The process of breaking news is obviously a complicated one. How much information do you need to have before you go with a story?
In the case of the Outside The Lines reporting this week, it seems that the reporters involved came up woefully short.
ESPN is without an Ombudsman at this time, so we won’t have an internal reaction on that front as to how those involved came to the conclusion that the information that they had was worthy of smearing a part time employee from coast to coast.
It’s worthy to check the writings of the departed Ombudsman, Robert Lipsyte for some prescient insight on how ESPN views journalism, and perhaps how they should view it.
In his final entry, Lipsyte writes I think that improvement is most needed in ESPN’s inconsistent execution of journalism, which does not appear to be the highest of company priorities.
He suggested a central news desk with a dedicated staff whose entire job would be breaking actual news. Currently the network just sort of taps into resources here and there as needed amongst its personnel.
This incident seems a perfect example of the flaws in the ESPN way of doing things. The initial report seemed so incomplete and raised many questions, but the main reporter, Kelly Naqi, (who is no rookie, she’s been at ESPN since 1987.) was adamant on WEEI yesterday that she engaged in “no speculation” and her job was to “literally just report the facts.”
She failed in her job then.
Jim McNally ended up at the center of a whole new wave of CHEATING! cries from around the country, ESPN First Take made comments such as “such a dumb attempt to cheat on the part of this part time locker room attendant.” and “this part time locker room attendant for the referees will take the fall for this, he will clearly lose his job and go down in infamy as the guy who went rogue and attempted to cheat.”
The network even came up to McNally’s house here in New Hampshire and attempted to bully him into a comment.
ESPN then planned their Outside The Lines broadcast yesterday in which Naqi could take her bow as having broken open a new angle to the AFCCG story.
Except that the show was a mess. Their guests – one a former NFL official and the other a former official and head of NFL officials – directly contradicted each other, and then Adam Schefter unexpectedly called into the program and dropped a bomb, which essentially cleared McNally within 30 seconds.
After that, ESPN went into crisis mode. An internal alert went out directing all personnel that they were “holding off further reporting [on this story] temporarily until we resolve a few issues.” Despite Schefter’s report, the story was not updated on any ESPN site for a number of hours. The network later also directed staff to not attach the tag “deflategate” in rundowns on the story, preferring to use “NFL Ball” instead.
It’s not clear what the issues were that needed resolving, be they journalistic, or perhaps even legal. We know that the NFLRA demanded an apology from ESPN for what appears to be sloppy wording in the reporting – “NFL Official” vs “NFL Employee.” Was someone representing McNally involved?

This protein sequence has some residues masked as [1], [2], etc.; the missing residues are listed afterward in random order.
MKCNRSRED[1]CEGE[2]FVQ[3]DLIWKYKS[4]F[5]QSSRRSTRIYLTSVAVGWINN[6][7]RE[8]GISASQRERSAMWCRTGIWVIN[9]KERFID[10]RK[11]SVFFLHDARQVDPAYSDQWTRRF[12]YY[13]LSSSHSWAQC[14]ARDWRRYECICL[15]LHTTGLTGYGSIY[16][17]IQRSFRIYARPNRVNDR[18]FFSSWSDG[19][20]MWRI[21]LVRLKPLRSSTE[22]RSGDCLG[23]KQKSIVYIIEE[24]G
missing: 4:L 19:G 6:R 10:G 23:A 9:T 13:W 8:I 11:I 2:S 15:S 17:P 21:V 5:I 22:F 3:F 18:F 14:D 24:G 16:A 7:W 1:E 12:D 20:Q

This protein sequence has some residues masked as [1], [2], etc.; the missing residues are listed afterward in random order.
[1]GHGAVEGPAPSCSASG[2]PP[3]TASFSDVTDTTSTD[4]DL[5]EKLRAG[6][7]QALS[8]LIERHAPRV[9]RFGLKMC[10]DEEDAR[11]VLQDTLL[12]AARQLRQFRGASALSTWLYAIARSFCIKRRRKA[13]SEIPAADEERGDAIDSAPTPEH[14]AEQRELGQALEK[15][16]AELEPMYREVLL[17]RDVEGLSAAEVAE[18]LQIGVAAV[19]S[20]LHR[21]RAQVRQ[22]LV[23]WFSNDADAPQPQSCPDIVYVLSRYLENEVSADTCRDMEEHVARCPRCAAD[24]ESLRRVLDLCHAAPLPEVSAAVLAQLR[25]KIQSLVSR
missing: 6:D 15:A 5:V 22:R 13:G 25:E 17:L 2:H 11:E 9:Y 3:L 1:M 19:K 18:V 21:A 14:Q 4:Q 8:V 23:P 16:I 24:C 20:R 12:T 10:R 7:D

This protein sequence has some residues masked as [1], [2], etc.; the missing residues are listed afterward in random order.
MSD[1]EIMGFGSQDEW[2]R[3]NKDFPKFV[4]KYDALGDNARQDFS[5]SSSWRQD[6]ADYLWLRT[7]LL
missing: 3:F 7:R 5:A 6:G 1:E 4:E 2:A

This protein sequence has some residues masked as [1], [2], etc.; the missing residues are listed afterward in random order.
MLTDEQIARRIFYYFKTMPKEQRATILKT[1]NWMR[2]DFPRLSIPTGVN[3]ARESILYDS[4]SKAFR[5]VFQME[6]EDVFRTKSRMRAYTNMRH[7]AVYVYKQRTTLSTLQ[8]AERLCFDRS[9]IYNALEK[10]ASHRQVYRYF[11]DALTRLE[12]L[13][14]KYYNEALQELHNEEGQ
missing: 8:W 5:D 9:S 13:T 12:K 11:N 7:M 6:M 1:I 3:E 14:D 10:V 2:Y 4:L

Schefter may have saved ESPN from itself. Had they continued along the path of painting McNally as the villain here, they could’ve been in deeper trouble with McNally, who as it is, should be considering his options.
The questions of what happened that allowed the original report to be published need to be answered. Even a loyal soldier like Mike Reiss is openly questioning the process:
If I’m a reader/Patriots follower, and passionate about the team, the natural follow-up is to search for answers. What happened? What was the process that led to the story being published, then altered, and the time lag in which it happened? I wish I was in position to provide those answers, but that’s not my job and quite honestly, I don’t know those answers. But it is my job to communicate with you and be honest and accountable. I’ve said in the past that I feel like an ombudsman would be beneficial for all involved when it comes to coverage of the Patriots/under-inflated footballs, and I include myself in that category because I’m far from perfect.
While in the past it has been fun to mock Patriots fans as being paranoid about the coverage the team receives, it sure seems like there is a concerted effort by someone (*cough*Mike Kensil*cough*) to dictate the coverage that is coming out, especially in this instance with ESPN.
It’s interesting to me anyway, that all initial “leaks” seem to be slanting in one direction, and then they are followed up by leaks that swing things in the other direction. It is clear to most by now that the NFL has screwed this up royally.
What is ESPN’s role in that? I think we deserve answers.
Update: From Tom E Curran: Strong NFL link to recent ‘Deflategate’ leak
It’s about the ties of Kelly Naqi’s husband:
More recently, Hussain Naqi worked for the New Meadowlands Stadium Company in East Rutherford, N.J. There, he served as Vice President of Business Planning and General Counsel at MetLife Stadium, the home of the Jets and Giants. Naqi would have worked closely with the league office on all the logistics for Super Bowl 48. The man in charge of “running” the Super Bowl for the NFL is its Vice President of Game Operations. He would speak to Naqi a lot. His name is Mike Kensil.